The savannah monitor lizard breathes like a bird, prompting scientists to wonder if dinosaurs also breathed this way, a new study says.
The Pacific leaping blenny went from swimmer to landlubber by evolving camouflage to blend into surrounding rocks, a new study says.
Hiding in plain sight, researchers have discovered that a wild cat called the tigrina is actually two separate species.
A mix of dead animals and their feces that float down to the seafloor help keep deep-sea organisms alive, a new study says.
Deep in the forests of Chile, a frog has gone silent, possibly forever—and an epidemic fungus may be the culprit.
The elusive Borneo bay cat and four other rare species of felines have been spotted in logged forests—a good sign, experts say.
In a world where even the smallest spiders can provoke a fearful shriek, the goliath birdeater takes scare tactics to a whole new level.
Let other owls hoot away—this newly discovered species sings “Here Comes the Bride.”
Call it the other Golden Rule: scientists have found that all mammals weighing more than 2.2 pounds (a kilogram) empty their full bladders in 21 seconds.
Move over, Chanel No. 5: Scientists have discovered why the scent of bile is irresistible to female sea lampreys.
It’s no lie—scientists have spotted a lizard whose males have noses like Pinocchio in the Amazon rain forest.
Singing mice in Central America belt out tunes to tell other males not to mess with them, a new study says.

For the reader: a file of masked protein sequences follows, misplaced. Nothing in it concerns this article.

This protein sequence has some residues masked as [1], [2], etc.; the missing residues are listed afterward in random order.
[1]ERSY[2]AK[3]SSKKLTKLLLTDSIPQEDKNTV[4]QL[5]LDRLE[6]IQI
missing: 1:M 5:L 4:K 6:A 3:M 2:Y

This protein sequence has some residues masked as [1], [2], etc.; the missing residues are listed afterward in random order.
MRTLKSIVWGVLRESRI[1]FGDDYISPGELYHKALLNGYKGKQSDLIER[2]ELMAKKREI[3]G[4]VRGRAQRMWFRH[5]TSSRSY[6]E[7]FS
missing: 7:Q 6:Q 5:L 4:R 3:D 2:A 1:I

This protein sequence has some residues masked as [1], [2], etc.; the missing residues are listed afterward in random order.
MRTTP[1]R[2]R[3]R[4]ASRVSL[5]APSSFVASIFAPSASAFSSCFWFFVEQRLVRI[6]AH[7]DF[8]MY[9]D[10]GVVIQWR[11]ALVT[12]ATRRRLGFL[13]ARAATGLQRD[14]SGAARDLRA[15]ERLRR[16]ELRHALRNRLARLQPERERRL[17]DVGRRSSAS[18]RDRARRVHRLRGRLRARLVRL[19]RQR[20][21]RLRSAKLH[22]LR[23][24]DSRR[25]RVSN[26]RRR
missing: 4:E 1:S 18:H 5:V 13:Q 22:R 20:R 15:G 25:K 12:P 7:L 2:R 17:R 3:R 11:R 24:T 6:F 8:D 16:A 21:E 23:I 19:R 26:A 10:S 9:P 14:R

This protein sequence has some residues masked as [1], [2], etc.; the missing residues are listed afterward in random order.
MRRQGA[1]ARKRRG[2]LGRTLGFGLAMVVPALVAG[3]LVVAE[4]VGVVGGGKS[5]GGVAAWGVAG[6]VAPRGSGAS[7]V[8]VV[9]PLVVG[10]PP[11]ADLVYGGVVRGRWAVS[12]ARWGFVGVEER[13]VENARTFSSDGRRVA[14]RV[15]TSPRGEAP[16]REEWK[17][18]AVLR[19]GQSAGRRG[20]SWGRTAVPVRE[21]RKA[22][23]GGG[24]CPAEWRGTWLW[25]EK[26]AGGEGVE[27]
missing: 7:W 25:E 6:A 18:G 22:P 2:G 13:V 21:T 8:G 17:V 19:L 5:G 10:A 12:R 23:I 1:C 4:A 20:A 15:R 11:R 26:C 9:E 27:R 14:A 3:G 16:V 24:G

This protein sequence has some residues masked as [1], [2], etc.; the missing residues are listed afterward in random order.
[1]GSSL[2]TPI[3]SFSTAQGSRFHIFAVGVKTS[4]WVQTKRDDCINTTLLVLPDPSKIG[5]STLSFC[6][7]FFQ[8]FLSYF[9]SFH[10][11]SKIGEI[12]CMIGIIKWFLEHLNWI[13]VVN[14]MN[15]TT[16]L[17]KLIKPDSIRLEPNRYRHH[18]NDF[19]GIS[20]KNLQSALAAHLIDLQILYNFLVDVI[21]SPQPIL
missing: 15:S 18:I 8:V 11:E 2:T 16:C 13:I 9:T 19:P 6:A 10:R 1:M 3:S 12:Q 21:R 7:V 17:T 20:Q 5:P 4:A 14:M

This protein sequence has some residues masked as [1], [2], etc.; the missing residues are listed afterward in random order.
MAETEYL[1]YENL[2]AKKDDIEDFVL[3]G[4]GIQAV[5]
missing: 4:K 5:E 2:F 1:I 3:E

A Papua New Guinea skink may have evolved toxic green blood to fend off malaria-carrying bacteria, a scientist suggests.
Must’ve been a giant Q-tip: Scientists have harvested earwax from a blue whale to learn more about its biology, a new study says.
From the Tom Sawyer spider to the flytrap fungus—see some of National Geographic readers’ name suggestions for what built a mysterious “picket fence” in the Amazon.
The waters off British Columbia are littered with dead starfish, and researchers have no idea what’s causing it.
Strange web-like structures found in the Amazon have scientists baffled—what do you think it is?
A captive chimpanzee and orangutan take to the pool in the first documented video of apes swimming, a new study says.
Scientists have finally found where Waldo was hiding—well, the clam version, that is.
Can urine really treat jellyfish stings? See our readers’ wacky suggestions for urine—and why many aren’t a good idea.
Compost, fuel, water—and now teeth? See the unusual ways urine can be used in everyday life.
Tiny animals called rotifers have a clever survival strategy—and they’re even tough enough to live on Mars, scientists say.
Worms that lose their heads and regrow them remember things from before decapitation—suggesting some memories are held in body tissue, a new study says.
Moths vibrate their genitals to jam bat sonar, making them invisible to the predators, a new study says.
The Hawaiian bobtail squid has an internal alarm clock that’s run by a species of glowing bacteria, a new study shows.